Professional Hoarding Cleanup
We are professionals and we take our job seriously! “Pros” is in our name for a reason. It constantly reminds us of our commitment to those that we serve. We offer discreet cleanup services. Your health and well-being are at the core of what we do.
Our Hoarding Cleanup Services Include:
- Removal of all clutter and debris.
- Hazardous waste removal, including animal droppings and other biohazards.
- Valuable items recovered such as jewelry and hidden money.
- Coordinate recycling and shredding.
- Help distribute donations.
- Assist in distributing kept items to family members (local and national).
- Help to facilitate any paperwork requirement for local governments or agencies.
Hoarding Cleanup Pros Mission Statement:
To provide help in a professional, empathetic, respectful, and discreet manner.
Built to Help!
Brian Burton and Jim Clevenger started Hoarding Cleanup Pros in the Spring of 2019 to help those in need of extreme cleaning services. They noticed an absence of caring and empathetic professionals servicing those in need. They started Hoarding Cleanup Pros in the Spring of 2019 to service those in need of extreme cleaning services.
Hannibal, Missouri Fun Facts:
The site of Hannibal was long occupied by various cultures of indigenous Native American tribes.
The river community is best known as the 19th-century boyhood home of author Samuel Langhorne Clemens (aka Mark Twain). The settings of Twain’s novels The Adventures of Tom Sawyer and Adventures of Huckleberry Finn are inspired by this town. Numerous historical sites are associated with Mark Twain and places depicted in his fiction.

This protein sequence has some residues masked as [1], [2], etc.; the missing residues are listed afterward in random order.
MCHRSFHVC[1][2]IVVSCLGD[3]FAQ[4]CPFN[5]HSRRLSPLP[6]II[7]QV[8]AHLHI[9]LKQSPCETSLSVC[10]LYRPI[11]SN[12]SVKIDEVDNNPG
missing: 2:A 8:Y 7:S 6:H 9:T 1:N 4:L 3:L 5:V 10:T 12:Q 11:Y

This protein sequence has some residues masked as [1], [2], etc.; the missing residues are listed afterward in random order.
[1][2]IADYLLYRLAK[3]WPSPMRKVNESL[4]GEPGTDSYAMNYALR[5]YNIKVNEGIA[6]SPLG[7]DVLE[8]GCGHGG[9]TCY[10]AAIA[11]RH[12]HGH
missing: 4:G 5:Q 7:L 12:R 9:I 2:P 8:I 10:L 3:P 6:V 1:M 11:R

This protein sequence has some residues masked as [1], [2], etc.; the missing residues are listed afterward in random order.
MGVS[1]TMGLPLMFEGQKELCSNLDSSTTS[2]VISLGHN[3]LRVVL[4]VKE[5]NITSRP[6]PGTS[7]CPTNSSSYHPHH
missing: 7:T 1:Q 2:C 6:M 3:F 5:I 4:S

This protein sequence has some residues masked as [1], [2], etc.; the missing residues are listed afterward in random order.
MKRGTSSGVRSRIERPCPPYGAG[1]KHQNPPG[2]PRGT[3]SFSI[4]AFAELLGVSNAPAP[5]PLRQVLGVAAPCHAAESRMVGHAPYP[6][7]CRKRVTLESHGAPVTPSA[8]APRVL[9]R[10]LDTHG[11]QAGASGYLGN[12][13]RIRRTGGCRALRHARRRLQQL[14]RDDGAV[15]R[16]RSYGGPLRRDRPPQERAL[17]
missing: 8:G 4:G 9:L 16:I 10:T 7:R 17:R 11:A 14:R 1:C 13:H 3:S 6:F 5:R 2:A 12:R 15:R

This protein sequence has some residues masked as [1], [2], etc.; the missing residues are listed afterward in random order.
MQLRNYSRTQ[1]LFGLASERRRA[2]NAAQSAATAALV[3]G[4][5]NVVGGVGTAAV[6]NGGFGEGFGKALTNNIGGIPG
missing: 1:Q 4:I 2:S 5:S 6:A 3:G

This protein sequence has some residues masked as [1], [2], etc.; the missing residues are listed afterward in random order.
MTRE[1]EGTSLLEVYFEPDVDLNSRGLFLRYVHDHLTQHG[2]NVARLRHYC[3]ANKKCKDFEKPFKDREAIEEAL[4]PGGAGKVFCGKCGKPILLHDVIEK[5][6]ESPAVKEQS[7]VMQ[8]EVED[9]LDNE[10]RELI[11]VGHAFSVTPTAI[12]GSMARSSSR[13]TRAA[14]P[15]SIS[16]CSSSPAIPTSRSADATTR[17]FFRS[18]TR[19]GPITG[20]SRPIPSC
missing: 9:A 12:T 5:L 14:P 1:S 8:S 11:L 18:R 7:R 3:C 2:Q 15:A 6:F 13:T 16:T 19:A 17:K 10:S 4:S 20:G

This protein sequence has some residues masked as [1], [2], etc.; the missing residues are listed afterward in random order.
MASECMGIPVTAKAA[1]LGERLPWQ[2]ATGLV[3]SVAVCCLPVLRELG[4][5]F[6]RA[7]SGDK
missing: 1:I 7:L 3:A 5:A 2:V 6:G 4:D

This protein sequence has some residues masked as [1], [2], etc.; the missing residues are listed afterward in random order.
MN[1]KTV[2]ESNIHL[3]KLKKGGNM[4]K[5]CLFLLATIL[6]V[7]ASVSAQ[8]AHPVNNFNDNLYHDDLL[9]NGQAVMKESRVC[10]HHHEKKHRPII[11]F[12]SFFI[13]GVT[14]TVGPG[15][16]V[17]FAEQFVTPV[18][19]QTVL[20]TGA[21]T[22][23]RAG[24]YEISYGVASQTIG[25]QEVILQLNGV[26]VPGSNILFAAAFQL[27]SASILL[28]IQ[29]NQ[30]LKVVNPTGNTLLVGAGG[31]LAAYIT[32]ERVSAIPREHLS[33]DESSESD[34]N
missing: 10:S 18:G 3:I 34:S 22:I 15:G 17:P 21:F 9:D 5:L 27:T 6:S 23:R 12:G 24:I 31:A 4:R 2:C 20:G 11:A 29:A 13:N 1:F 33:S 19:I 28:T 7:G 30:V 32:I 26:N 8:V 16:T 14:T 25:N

Hannibal draws both American and international tourists. The Mark Twain Boyhood Home & Museum marked its 100th anniversary in 2012 and has had visitors from all 50 states and some 60 countries. Most Hannibal residents enjoy the visitors, and the town at large benefits from tourism revenue.
After the Louisiana Territory was acquired by the United States in 1803, European-American settlers began to enter the area. The town was laid out in 1819 by Moses Bates and named after Hannibal Creek (now known as Bear Creek). The name is ultimately derived from the hero of ancient Carthage in actual Tunisia, Hannibal. Although the city initially grew slowly, with a population of 30 by 1830, its access to the Mississippi River and railroad transportation fueled growth to 2,020 by 1850. It annexed the town of South Hannibal in 1843. Hannibal gained “city” status by 1845.
Hannibal was Missouri’s third-largest city when the Hannibal and St. Joseph Railroad was organized in 1846 by John M. Clemens (Mark Twain’s father) and associates. It was built to connect to St. Joseph, Missouri in the west, then the state’s second-largest city. This railroad was the westernmost line before the Transcontinental Railroad was constructed. It transported mail for delivery to the first outpost of the Pony Express.